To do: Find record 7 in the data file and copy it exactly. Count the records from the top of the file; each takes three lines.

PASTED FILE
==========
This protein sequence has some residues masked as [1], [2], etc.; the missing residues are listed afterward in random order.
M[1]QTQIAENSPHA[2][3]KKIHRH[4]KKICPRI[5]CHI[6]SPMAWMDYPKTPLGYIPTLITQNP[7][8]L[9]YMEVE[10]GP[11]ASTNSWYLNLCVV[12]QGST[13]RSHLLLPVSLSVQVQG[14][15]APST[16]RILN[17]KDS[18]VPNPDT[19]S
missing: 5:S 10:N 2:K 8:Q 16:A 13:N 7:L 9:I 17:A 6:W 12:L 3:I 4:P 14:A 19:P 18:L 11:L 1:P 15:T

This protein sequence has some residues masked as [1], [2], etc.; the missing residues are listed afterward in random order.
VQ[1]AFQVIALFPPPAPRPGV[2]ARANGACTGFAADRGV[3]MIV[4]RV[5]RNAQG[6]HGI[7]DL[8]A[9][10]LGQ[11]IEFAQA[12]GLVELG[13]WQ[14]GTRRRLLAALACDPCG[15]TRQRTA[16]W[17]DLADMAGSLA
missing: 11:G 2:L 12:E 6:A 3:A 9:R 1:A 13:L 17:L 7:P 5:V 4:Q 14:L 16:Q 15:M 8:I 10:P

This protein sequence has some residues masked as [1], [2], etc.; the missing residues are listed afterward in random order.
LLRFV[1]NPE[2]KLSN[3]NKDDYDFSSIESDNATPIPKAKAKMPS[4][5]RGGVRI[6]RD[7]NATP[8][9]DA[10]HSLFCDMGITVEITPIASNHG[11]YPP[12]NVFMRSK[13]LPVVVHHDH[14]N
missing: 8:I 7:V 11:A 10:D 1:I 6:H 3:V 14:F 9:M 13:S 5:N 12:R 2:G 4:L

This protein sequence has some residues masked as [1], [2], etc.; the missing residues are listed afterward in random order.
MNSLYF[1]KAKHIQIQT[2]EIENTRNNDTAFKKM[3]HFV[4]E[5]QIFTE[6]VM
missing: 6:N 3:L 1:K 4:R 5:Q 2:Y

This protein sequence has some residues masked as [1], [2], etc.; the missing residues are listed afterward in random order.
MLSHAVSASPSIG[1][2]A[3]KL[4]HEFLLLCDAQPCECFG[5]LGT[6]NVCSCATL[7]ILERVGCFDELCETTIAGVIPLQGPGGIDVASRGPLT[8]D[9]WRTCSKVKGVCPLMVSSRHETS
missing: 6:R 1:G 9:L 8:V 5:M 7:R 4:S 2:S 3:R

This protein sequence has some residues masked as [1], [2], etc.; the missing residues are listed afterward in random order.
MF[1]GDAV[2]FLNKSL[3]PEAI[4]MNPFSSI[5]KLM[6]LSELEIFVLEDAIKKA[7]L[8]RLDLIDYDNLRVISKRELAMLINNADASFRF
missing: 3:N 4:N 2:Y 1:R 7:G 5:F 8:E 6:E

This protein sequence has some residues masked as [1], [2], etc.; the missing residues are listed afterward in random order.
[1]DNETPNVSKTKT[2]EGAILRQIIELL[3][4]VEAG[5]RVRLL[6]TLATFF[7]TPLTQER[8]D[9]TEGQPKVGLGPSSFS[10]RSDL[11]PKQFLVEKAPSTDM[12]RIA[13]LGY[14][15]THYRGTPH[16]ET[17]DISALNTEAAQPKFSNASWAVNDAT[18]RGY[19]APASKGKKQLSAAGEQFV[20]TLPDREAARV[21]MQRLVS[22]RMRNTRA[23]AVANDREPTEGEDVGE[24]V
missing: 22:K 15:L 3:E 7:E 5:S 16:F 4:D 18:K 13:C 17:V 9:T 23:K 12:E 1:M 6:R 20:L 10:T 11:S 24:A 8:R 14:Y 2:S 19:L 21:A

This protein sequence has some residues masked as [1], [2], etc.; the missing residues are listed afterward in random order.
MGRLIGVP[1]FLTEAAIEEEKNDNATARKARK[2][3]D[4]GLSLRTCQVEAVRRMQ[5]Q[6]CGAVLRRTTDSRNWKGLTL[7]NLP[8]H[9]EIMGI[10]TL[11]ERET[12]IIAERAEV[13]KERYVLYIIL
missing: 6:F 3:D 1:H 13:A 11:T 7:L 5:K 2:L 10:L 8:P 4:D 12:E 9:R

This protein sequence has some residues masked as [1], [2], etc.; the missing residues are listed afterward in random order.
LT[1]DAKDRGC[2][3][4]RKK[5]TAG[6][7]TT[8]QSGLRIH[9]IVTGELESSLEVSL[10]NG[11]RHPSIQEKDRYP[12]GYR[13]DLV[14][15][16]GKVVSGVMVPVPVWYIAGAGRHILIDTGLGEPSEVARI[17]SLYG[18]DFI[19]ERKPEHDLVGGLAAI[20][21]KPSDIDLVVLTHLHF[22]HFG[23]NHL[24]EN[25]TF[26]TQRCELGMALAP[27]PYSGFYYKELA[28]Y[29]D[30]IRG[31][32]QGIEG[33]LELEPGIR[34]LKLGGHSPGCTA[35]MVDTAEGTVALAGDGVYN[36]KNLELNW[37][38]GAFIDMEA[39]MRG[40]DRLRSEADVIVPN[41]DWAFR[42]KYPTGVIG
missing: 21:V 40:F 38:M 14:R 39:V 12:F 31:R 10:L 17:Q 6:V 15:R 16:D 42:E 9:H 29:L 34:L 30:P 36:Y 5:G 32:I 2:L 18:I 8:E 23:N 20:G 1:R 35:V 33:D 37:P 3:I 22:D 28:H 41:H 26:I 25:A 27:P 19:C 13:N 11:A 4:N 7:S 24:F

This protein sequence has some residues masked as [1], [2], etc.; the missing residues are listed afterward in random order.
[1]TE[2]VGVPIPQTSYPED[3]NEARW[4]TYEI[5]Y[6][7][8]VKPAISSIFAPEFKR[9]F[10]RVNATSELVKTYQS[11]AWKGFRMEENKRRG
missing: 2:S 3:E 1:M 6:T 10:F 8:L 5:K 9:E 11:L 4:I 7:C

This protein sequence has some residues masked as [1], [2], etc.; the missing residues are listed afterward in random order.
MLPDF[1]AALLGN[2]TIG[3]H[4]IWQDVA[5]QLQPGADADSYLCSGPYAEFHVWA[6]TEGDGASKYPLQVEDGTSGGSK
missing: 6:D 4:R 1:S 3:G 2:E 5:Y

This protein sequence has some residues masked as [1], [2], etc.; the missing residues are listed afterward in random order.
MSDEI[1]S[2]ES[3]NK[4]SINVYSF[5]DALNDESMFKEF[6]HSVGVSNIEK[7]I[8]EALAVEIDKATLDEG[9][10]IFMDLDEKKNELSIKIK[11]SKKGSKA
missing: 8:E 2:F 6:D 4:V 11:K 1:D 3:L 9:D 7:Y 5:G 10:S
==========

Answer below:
This protein sequence has some residues masked as [1], [2], etc.; the missing residues are listed afterward in random order.
[1]DNETPNVSKTKT[2]EGAILRQIIELL[3][4]VEAG[5]RVRLL[6]TLATFF[7]TPLTQER[8]D[9]TEGQPKVGLGPSSFS[10]RSDL[11]PKQFLVEKAPSTDM[12]RIA[13]LGY[14][15]THYRGTPH[16]ET[17]DISALNTEAAQPKFSNASWAVNDAT[18]RGY[19]APASKGKKQLSAAGEQFV[20]TLPDREAARV[21]MQRLVS[22]RMRNTRA[23]AVANDREPTEGEDVGE[24]V
missing: 22:K 15:L 3:E 7:E 5:S 16:F 4:D 18:K 13:C 17:V 9:T 23:K 12:E 1:M 6:R 20:L 10:T 11:S 24:A 8:R 14:Y 2:S 19:L 21:A